Jakubowski: "I'm not insane, or crazy, or incompetent" - WKOW 27: Madison, WI Breaking News, Weather and Sports

Jakubowski: "I'm not insane, or crazy, or incompetent"

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MADISON (WKOW) -- Just days from his sentencing for federal gun crimes, former fugitive Joseph Jakubowski tells 27 News in a jail house interview, he remains defiantly anti-government, even if his unrepentant stance tacks on years in prison for him.

"I'm not insane, or crazy, or incompetent,"  Jakubowski tells 27 News reporter Tony Galli.

In April, the Janesville man mailed a 161-page anti-government manifesto to President Trump, stole a cache of weapons from a gun store, and prompted a nationwide manhunt.  He was captured after encountering a property owner in rural, Vernon County, who tipped off authorities to his whereabouts.

As a fugitive, Jakubowski was already a convicted felon, and says he was prepared to die, rather than acquiesce to a government he considers manipulative and corrupt.

"I'm not suicidal, don't get me wrong...but back in the day, people used to say, 'Give me freedom, or give me death,' and they meant it,"  Jakubowski tells 27 News.

Jakubowski says he relates to the early, American revolutionaries and their liberty-or-death attitude in the face of oppressing British rulers, and believes the current U.S. government is equally tyrannical.

"JFK, 9-11, North Dakota Standing Rock: there are three events right there, that should tell you, you need a different government,"  Jakubowski says.

Jakubowski tells 27 News he's undergone a psychological examination, and maintains the examiner did not flag any mental health condition, only that Jakubowski had become "hardened."  Jakubowski's attorneys in both this federal case and a pending Rock County case involving the gun thefts, have yet to comment.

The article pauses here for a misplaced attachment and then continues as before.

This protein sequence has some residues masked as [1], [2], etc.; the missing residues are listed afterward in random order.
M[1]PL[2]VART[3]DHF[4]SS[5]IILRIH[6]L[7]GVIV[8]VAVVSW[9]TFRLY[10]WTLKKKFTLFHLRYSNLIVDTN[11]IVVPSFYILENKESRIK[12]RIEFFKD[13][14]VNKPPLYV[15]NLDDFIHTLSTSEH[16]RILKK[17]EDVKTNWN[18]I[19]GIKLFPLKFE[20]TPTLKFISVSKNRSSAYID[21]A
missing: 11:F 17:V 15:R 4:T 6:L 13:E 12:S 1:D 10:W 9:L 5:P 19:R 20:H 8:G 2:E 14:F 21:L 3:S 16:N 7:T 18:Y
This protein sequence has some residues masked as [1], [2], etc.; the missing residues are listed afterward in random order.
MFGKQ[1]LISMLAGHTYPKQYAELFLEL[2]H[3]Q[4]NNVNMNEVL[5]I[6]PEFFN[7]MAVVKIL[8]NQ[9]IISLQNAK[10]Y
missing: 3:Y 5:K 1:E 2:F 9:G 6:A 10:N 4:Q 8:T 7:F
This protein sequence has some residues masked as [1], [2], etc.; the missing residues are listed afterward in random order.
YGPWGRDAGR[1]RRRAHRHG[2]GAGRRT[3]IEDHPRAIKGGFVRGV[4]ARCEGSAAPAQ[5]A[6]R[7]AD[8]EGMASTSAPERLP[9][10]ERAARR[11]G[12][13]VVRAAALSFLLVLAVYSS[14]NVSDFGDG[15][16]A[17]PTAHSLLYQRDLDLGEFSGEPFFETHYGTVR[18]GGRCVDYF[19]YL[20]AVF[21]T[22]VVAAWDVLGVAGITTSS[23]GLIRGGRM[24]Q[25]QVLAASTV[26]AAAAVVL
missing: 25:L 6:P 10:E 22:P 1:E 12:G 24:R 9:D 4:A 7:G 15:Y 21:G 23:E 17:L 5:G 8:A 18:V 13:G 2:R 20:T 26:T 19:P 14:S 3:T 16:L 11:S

Jakubowski refuses to cooperate with prosecutors and investigators and reveal where he stashed a half dozen of the stolen weapons.  Galli asked Jakubowski to tell him where the arms were, to possibly prevent an inadvertent, or accidental discovery, and discharge, but Jakubowski remained silent.

"They're junk,"  Jakubowski maintains.  "With all the rain, being in the ground: they're steel, they're junk,"  he says.

Jakubowski's run from the law in April ended with his surrender, but he tells 27 News he was prepared to fight, if not for be physically spent.

"I tried to cock one of the guns, I was so weak, and I couldn't breathe,"  Jakubowski says.  "I couldn't even steady a weapon, let alone fire it accurately."

Jakubowski has a previous conviction for trying to disarm a Janesville police officer, and other run-ins with the law.  He says he resented being barred from owning guns due to his felony conviction.

Jakubowski prefers to be considered an anti-government crusader, as opposed to an angry, bitter inmate.  "I crossed the line,"  Jakubowski says.  "Land of the free, home of the brave."

Last month, Jakubowski sent his federal sentencing judge a confrontational letter.  He faces as many as twenty years when he's sentenced Wednesday, and the letter may add to a case to punish him harshly.

"They might as well kill me,"  Jakubowski says.

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